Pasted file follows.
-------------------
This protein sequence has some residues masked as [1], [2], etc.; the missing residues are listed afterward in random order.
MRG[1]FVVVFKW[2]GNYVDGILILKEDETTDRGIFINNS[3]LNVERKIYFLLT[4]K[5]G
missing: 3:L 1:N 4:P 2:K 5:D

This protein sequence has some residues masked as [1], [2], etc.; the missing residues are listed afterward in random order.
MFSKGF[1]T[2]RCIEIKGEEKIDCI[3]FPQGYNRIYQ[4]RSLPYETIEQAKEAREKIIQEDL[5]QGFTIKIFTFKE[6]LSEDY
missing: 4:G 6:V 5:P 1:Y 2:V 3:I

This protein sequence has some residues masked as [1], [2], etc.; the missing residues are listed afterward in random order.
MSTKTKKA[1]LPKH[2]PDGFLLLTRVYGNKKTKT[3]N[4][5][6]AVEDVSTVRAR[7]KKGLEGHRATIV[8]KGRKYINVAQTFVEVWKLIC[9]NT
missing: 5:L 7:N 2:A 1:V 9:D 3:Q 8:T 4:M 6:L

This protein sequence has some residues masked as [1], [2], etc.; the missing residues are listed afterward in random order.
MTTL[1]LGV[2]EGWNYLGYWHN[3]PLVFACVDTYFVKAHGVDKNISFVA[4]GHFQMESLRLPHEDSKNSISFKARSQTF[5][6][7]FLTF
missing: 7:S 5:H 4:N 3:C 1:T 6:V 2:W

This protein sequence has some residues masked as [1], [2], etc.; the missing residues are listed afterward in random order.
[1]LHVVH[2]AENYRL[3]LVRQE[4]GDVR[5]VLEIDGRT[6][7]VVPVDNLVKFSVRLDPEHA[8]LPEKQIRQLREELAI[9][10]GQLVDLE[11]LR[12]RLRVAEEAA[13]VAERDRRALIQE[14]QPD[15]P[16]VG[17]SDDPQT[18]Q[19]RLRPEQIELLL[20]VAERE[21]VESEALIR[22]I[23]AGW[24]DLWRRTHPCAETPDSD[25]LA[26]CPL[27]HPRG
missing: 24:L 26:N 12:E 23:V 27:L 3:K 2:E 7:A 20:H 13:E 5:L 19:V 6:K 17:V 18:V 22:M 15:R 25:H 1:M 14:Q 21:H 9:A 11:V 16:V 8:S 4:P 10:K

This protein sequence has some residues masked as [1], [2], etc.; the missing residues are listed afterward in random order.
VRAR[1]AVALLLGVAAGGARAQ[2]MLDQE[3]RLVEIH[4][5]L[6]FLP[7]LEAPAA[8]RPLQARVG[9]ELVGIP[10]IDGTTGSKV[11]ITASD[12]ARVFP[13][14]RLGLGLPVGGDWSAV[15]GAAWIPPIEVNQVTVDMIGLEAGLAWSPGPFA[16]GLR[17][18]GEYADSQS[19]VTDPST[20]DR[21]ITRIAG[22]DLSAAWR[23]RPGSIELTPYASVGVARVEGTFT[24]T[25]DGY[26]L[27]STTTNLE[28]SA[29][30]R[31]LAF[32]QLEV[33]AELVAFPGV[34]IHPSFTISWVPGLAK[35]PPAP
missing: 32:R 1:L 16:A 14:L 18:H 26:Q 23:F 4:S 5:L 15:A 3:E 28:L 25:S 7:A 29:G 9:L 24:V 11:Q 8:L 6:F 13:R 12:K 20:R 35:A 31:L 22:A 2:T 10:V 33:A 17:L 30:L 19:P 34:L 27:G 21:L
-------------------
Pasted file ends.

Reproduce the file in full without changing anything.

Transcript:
This protein sequence has some residues masked as [1], [2], etc.; the missing residues are listed afterward in random order.
MRG[1]FVVVFKW[2]GNYVDGILILKEDETTDRGIFINNS[3]LNVERKIYFLLT[4]K[5]G
missing: 3:L 1:N 4:P 2:K 5:D

This protein sequence has some residues masked as [1], [2], etc.; the missing residues are listed afterward in random order.
MFSKGF[1]T[2]RCIEIKGEEKIDCI[3]FPQGYNRIYQ[4]RSLPYETIEQAKEAREKIIQEDL[5]QGFTIKIFTFKE[6]LSEDY
missing: 4:G 6:V 5:P 1:Y 2:V 3:I

This protein sequence has some residues masked as [1], [2], etc.; the missing residues are listed afterward in random order.
MSTKTKKA[1]LPKH[2]PDGFLLLTRVYGNKKTKT[3]N[4][5][6]AVEDVSTVRAR[7]KKGLEGHRATIV[8]KGRKYINVAQTFVEVWKLIC[9]NT
missing: 5:L 7:N 2:A 1:V 9:D 3:Q 8:T 4:M 6:L

This protein sequence has some residues masked as [1], [2], etc.; the missing residues are listed afterward in random order.
MTTL[1]LGV[2]EGWNYLGYWHN[3]PLVFACVDTYFVKAHGVDKNISFVA[4]GHFQMESLRLPHEDSKNSISFKARSQTF[5][6][7]FLTF
missing: 7:S 5:H 4:N 3:C 1:T 6:V 2:W

This protein sequence has some residues masked as [1], [2], etc.; the missing residues are listed afterward in random order.
[1]LHVVH[2]AENYRL[3]LVRQE[4]GDVR[5]VLEIDGRT[6][7]VVPVDNLVKFSVRLDPEHA[8]LPEKQIRQLREELAI[9][10]GQLVDLE[11]LR[12]RLRVAEEAA[13]VAERDRRALIQE[14]QPD[15]P[16]VG[17]SDDPQT[18]Q[19]RLRPEQIELLL[20]VAERE[21]VESEALIR[22]I[23]AGW[24]DLWRRTHPCAETPDSD[25]LA[26]CPL[27]HPRG
missing: 24:L 26:N 12:E 23:V 27:L 3:K 2:E 7:A 20:H 13:E 5:L 19:V 6:K 17:V 18:V 22:M 15:R 25:H 1:M 14:Q 21:H 9:A 11:V 16:V 8:S 4:P 10:K

This protein sequence has some residues masked as [1], [2], etc.; the missing residues are listed afterward in random order.
VRAR[1]AVALLLGVAAGGARAQ[2]MLDQE[3]RLVEIH[4][5]L[6]FLP[7]LEAPAA[8]RPLQARVG[9]ELVGIP[10]IDGTTGSKV[11]ITASD[12]ARVFP[13][14]RLGLGLPVGGDWSAV[15]GAAWIPPIEVNQVTVDMIGLEAGLAWSPGPFA[16]GLR[17][18]GEYADSQS[19]VTDPST[20]DR[21]ITRIAG[22]DLSAAWR[23]RPGSIELTPYASVGVARVEGTFT[24]T[25]DGY[26]L[27]STTTNLE[28]SA[29][30]R[31]LAF[32]QLEV[33]AELVAFPGV[34]IHPSFTISWVPGLAK[35]PPAP
missing: 32:R 1:L 16:A 14:L 18:H 26:Q 23:F 4:S 5:L 15:A 3:E 28:L 25:S 7:A 29:G 9:L 24:V 11:Q 8:L 6:F 13:R 12:K 20:R 35:A 31:L 22:A 2:T 10:V 33:A 17:L 30:L 19:P 34:L 27:G 21:L